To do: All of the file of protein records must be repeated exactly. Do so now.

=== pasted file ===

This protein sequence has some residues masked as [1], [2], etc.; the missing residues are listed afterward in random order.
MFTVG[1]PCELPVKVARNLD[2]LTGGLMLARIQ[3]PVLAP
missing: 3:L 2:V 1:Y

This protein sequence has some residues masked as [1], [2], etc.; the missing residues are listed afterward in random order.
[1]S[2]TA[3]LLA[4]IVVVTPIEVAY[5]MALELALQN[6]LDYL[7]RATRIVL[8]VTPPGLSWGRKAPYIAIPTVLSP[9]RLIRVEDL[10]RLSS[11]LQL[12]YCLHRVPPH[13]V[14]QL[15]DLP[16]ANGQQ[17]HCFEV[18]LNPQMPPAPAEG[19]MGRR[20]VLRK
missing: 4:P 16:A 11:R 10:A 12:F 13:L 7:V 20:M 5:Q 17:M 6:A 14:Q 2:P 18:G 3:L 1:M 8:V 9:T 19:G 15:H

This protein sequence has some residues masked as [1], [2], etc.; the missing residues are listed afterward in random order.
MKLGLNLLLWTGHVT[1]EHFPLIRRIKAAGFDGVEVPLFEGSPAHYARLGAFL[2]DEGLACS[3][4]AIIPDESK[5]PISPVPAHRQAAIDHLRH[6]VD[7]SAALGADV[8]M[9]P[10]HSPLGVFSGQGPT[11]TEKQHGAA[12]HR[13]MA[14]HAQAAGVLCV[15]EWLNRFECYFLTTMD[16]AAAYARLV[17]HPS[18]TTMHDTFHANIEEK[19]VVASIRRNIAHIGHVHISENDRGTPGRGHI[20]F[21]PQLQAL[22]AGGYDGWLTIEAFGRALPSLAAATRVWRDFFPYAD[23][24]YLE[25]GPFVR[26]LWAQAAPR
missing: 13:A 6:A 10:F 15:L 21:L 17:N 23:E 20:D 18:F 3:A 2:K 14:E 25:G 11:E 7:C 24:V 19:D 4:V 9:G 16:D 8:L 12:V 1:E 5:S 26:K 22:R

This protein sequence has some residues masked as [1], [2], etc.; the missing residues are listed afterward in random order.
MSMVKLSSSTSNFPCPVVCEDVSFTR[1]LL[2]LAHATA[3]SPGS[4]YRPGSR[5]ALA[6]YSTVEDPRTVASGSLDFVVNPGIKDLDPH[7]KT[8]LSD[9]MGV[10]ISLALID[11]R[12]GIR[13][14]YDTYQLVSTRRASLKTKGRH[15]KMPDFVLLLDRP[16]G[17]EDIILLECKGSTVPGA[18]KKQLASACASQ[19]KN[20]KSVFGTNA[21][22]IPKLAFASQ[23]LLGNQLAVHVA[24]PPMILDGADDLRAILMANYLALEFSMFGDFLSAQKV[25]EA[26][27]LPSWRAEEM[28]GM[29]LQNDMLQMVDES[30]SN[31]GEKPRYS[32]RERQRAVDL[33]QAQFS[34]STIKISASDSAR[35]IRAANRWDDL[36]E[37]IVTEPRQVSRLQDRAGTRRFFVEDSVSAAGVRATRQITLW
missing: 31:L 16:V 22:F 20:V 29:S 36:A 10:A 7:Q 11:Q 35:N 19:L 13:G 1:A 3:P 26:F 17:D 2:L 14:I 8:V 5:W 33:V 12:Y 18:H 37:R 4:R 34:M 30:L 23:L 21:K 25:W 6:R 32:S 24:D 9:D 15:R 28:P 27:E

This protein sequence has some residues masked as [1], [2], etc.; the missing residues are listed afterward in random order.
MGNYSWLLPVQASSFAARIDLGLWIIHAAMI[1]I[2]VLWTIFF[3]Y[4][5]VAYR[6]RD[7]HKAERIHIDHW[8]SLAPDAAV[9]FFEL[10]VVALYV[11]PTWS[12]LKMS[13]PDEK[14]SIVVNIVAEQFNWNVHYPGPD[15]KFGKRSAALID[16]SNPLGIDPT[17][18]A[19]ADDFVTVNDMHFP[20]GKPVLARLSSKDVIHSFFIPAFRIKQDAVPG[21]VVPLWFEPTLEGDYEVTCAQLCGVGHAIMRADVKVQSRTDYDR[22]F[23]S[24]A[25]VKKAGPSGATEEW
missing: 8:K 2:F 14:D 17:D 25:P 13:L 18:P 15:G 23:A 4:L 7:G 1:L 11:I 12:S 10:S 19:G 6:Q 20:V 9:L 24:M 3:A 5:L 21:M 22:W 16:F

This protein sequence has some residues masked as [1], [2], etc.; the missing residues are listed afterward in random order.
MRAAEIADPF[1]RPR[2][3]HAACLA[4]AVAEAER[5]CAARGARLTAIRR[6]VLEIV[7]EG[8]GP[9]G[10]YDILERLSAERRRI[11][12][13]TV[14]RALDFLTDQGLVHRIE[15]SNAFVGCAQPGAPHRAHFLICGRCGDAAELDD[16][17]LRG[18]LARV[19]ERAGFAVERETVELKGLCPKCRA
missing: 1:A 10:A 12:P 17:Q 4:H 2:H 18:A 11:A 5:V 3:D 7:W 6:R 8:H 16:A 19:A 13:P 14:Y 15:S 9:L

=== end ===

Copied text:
This protein sequence has some residues masked as [1], [2], etc.; the missing residues are listed afterward in random order.
MFTVG[1]PCELPVKVARNLD[2]LTGGLMLARIQ[3]PVLAP
missing: 3:L 2:V 1:Y

This protein sequence has some residues masked as [1], [2], etc.; the missing residues are listed afterward in random order.
[1]S[2]TA[3]LLA[4]IVVVTPIEVAY[5]MALELALQN[6]LDYL[7]RATRIVL[8]VTPPGLSWGRKAPYIAIPTVLSP[9]RLIRVEDL[10]RLSS[11]LQL[12]YCLHRVPPH[13]V[14]QL[15]DLP[16]ANGQQ[17]HCFEV[18]LNPQMPPAPAEG[19]MGRR[20]VLRK
missing: 4:P 16:A 11:R 10:A 12:F 13:L 7:V 20:M 5:Q 17:M 6:A 14:Q 2:P 18:G 3:L 1:M 8:V 9:T 19:G 15:H

This protein sequence has some residues masked as [1], [2], etc.; the missing residues are listed afterward in random order.
MKLGLNLLLWTGHVT[1]EHFPLIRRIKAAGFDGVEVPLFEGSPAHYARLGAFL[2]DEGLACS[3][4]AIIPDESK[5]PISPVPAHRQAAIDHLRH[6]VD[7]SAALGADV[8]M[9]P[10]HSPLGVFSGQGPT[11]TEKQHGAA[12]HR[13]MA[14]HAQAAGVLCV[15]EWLNRFECYFLTTMD[16]AAAYARLV[17]HPS[18]TTMHDTFHANIEEK[19]VVASIRRNIAHIGHVHISENDRGTPGRGHI[20]F[21]PQLQAL[22]AGGYDGWLTIEAFGRALPSLAAATRVWRDFFPYAD[23][24]YLE[25]GPFVR[26]LWAQAAPR
missing: 13:A 6:A 10:F 15:L 21:L 17:N 23:E 20:D 18:F 3:A 2:K 14:E 25:G 11:E 7:C 24:V 19:D 4:V 9:G 16:D 8:L 12:V 1:E 5:S 26:K 22:R

This protein sequence has some residues masked as [1], [2], etc.; the missing residues are listed afterward in random order.
MSMVKLSSSTSNFPCPVVCEDVSFTR[1]LL[2]LAHATA[3]SPGS[4]YRPGSR[5]ALA[6]YSTVEDPRTVASGSLDFVVNPGIKDLDPH[7]KT[8]LSD[9]MGV[10]ISLALID[11]R[12]GIR[13][14]YDTYQLVSTRRASLKTKGRH[15]KMPDFVLLLDRP[16]G[17]EDIILLECKGSTVPGA[18]KKQLASACASQ[19]KN[20]KSVFGTNA[21][22]IPKLAFASQ[23]LLGNQLAVHVA[24]PPMILDGADDLRAILMANYLALEFSMFGDFLSAQKV[25]EA[26][27]LPSWRAEEM[28]GM[29]LQNDMLQMVDES[30]SN[31]GEKPRYS[32]RERQRAVDL[33]QAQFS[34]STIKISASDSAR[35]IRAANRWDDL[36]E[37]IVTEPRQVSRLQDRAGTRRFFVEDSVSAAGVRATRQITLW
missing: 31:L 16:V 22:F 20:V 29:S 36:A 10:A 7:Q 11:Q 35:N 19:L 13:G 1:A 3:P 26:F 17:D 2:L 14:I 8:V 5:W 33:V 12:Y 18:H 37:R 4:R 34:M 30:L 23:L 21:K 25:W 6:R 32:S 24:D 9:D 15:R 28:P 27:E

This protein sequence has some residues masked as [1], [2], etc.; the missing residues are listed afterward in random order.
MGNYSWLLPVQASSFAARIDLGLWIIHAAMI[1]I[2]VLWTIFF[3]Y[4][5]VAYR[6]RD[7]HKAERIHIDHW[8]SLAPDAAV[9]FFEL[10]VVALYV[11]PTWS[12]LKMS[13]PDEK[14]SIVVNIVAEQFNWNVHYPGPD[15]KFGKRSAALID[16]SNPLGIDPT[17][18]A[19]ADDFVTVNDMHFP[20]GKPVLARLSSKDVIHSFFIPAFRIKQDAVPG[21]VVPLWFEPTLEGDYEVTCAQLCGVGHAIMRADVKVQSRTDYDR[22]F[23]S[24]A[25]VKKAGPSGATEEW
missing: 8:K 2:F 14:D 17:D 25:P 13:L 18:P 15:G 23:A 4:L 7:G 1:L 11:I 12:S 10:S 19:G 6:Q 20:V 9:L 24:M 3:A 5:L 21:M 22:W 16:F

This protein sequence has some residues masked as [1], [2], etc.; the missing residues are listed afterward in random order.
MRAAEIADPF[1]RPR[2][3]HAACLA[4]AVAEAER[5]CAARGARLTAIRR[6]VLEIV[7]EG[8]GP[9]G[10]YDILERLSAERRRI[11][12][13]TV[14]RALDFLTDQGLVHRIE[15]SNAFVGCAQPGAPHRAHFLICGRCGDAAELDD[16][17]LRG[18]LARV[19]ERAGFAVERETVELKGLCPKCRA
missing: 1:A 10:A 12:P 17:Q 4:H 2:H 18:A 11:A 5:V 3:D 7:W 6:R 8:H 16:A 19:A 13:P 14:Y 15:S 9:L